Alas, as he so often does, Powers confuses plural and singular. He asserts that the CFPB’s rules have aroused “widespread opposition.” Yet he cites only “one of the voices”, millionaire publisher Steve Forbes, whose October 5 Facebook post responds to the payday lending rules but focuses more on the generic rich man’s critique of the CFPB:
Read that last line: giving payday lenders more rope to hang consumers means allowing “the American people… to take control of their financial futures again”? Ha! What part of “debt trap” and “predatory lending” don’t you understand, Mr. Forbes?
But Forbes is the only person Powers cites in a post that headlined “a lot of people”. And Forbes says nothing to substantiate that there are “a lot of people” agreeing with him, only an unnamed survey that says nearly half of Americans struggle with finances (psst—they struggle even more when payday lenders take advantage of them!). Evidently, all the Benjamin Franklins in Forbes’s pocket count as “a lot of people” supporting his view.
Powers misuses the plural frequently, trying to falsely bolster a one-off claim (notice that when I say something happens multiple times, I provide multiple links to support that claim). I could say many people are saying that Pat should stop manufacturing pluralities to justify his singular observations. But I won’t. I’m saying it myself. We’ll see how many people join the comment section to agree or disagree.
Pat Powers sifts through the October federal campaign finance reports from our U.S. House candidates and finds Shantel Krebs outraising Dusty Johnson by 12% during fair season but still trailing Johnson’s war chest by 11%. Powers also notes Tim Bjorkman’s first haul—only five figures, $74K.
Powers does not note his own partial presence in Johnson’s FEC filings. The SDGOP spin blogger donated early to Team Dusty ($300 on November 14, 2016, the day Powers first teased Johnson’s candidacy and two days before the campaign hit the press), and Johnson twice-plus-returned the favor by buying Pat’s campaign stickers ($743.37 to Dakota Campaign on August 2, 2017). But oddly, Johnson has not reported how much he has spent to occupy space on the SDGOP spin blog with his cheerful little logo.
The FEC expects that candidates report fees paid to place such communications on another person’s website. Other federal officials have reported such fees:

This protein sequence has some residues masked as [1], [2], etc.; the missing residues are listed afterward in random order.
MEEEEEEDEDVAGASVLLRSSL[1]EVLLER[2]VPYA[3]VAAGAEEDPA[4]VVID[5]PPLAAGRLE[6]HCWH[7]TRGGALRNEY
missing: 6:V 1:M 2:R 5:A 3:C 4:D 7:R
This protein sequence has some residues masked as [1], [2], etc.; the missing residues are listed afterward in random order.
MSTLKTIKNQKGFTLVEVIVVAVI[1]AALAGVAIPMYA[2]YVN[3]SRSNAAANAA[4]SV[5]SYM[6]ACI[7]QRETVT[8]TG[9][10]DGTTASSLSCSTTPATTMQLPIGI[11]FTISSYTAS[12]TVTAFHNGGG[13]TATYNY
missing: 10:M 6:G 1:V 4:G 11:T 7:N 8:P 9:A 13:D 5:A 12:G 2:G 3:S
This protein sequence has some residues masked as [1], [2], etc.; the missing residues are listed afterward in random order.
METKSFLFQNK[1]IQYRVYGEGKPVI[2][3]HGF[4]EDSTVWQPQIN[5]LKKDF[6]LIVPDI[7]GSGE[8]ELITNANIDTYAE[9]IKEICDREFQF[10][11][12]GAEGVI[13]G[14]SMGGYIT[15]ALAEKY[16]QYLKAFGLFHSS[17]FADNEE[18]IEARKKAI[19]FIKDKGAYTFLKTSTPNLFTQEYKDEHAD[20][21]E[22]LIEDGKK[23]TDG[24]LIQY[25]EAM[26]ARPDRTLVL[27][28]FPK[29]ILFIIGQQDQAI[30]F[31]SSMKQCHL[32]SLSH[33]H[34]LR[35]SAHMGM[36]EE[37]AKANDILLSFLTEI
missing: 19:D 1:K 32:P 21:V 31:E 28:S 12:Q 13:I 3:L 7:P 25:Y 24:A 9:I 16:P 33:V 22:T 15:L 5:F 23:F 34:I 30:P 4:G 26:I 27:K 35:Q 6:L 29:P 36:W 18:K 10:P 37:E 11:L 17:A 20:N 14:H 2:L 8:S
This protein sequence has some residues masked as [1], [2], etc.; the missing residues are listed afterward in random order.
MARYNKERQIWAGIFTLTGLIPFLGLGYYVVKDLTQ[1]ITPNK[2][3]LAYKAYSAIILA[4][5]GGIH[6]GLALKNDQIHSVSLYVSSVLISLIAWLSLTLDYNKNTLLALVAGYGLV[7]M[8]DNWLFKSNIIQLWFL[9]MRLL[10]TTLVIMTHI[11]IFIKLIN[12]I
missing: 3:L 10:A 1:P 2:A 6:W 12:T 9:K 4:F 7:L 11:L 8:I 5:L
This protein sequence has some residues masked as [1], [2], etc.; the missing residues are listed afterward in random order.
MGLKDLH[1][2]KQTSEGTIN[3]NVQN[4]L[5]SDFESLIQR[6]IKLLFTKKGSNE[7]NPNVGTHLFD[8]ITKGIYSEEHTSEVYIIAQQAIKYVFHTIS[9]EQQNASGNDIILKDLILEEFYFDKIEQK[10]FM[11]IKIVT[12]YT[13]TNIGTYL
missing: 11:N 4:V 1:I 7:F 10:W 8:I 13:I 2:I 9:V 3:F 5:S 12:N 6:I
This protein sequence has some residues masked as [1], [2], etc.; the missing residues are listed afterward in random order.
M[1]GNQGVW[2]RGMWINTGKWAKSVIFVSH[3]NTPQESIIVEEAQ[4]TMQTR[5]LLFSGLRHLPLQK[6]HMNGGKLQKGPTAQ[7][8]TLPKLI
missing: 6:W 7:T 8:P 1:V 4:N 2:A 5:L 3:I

Candidate then, now Senator Mike Rounds: $29,628.39 in the 2014 cycle for direct mail, signs, and advertising, $9,000 of which comes in easy round figures that look like the general fees for web ads rather than the specific to-the-penny amounts for X number of printed materials.
Maybe Powers is providing Dusty free ad space, but whether that counts as volunteer activity exempt from FEC reporting requirements is questionable… especially since Dusty’s ad says it was paid for. The reports from our current federal officeholders show they’ve paid Powers significant money for that electronic ad space and reported said expenses for all to see. Dusty, check with your well-paid compliance staff, and make sure they tack your receipts from Powers onto your next amended FEC report!
This is the same Pat Powers who has been stunningly silent about the performance and character of his party’s most recent Presidential candidate, now occupying the White House, whose published statements and daily behavior are less professional, less moral, and less respectful than things Harvey Weinstein has done on mic.
I contend that anyone still standing by Donald Trump has forfeited any authority to advise political candidates on proper behavior.
As I noted earlier, it’s not something I would have posted on social media. (The last things I posted were that I bought Shania Twain tickets, a picture of Thune Staffer Ben Ready, and a meme over the unending Garth Brooks posts we’re now being subjected to).
This month he whined and moaned about Shantel Krebs’s apparent decision to block him from her Facebook page. For thinking online postings aren’t worth getting worked up over, Powers sure cries if he’s not able to access those postings to take easy potshots at candidates he doesn’t like.
Once again, Pat Powers needs to pick a lane. The easier lane would be to acknowledge that our words matter, online and off, and that the folks (including her former employer, Keller Williams) who are upset with Rep. DiSanto’s casual endorsement of violence against protesters are at least as justified in calling DiSanto to task as Powers is in spotlighting the social media activities of other public figures.
You may not have noticed, because, despite all the attention Ellis says his website got him (links by Limbaugh, USA Today, BBC; interviews with NPR, Newsweek, NBC, BBC… really?), Ellis appears never to have entered into South Dakota’s mainstream consciousness. I chose not to include his American Clarion RSS feed or the Dakota Voice feed that preceded it in my South Dakota Blogosphere ticker in my blog sidebar because Ellis usually strayed from actual South Dakota news to focus on recycled rants from the national arch-right third-tier media. Ellis’s most recent content reflects that bias toward far-flung rhetoric with no connection to South Dakota. Prior to his farewell, Ellis’s six most recent posts pop up in his National feed…and tellingly, five of those articles drew zero comments, while the sixth drew one. His South Dakota feed shows only five posts between March 24 and May 10, and one deals with a presentation on “How to Speak Communist” and another is about World War II history. Ellis put up a lot of videos of legislative crackerbarrels but not much analysis. Ellis offers nothing about nonmeandered waters, nothing about our gubernatorial candidates, and nothing that doesn’t fit his paradigm of guns, patriotism, and the evils of liberalism. If you wanted to keep up with South Dakota politics, you didn’t read American Clarion.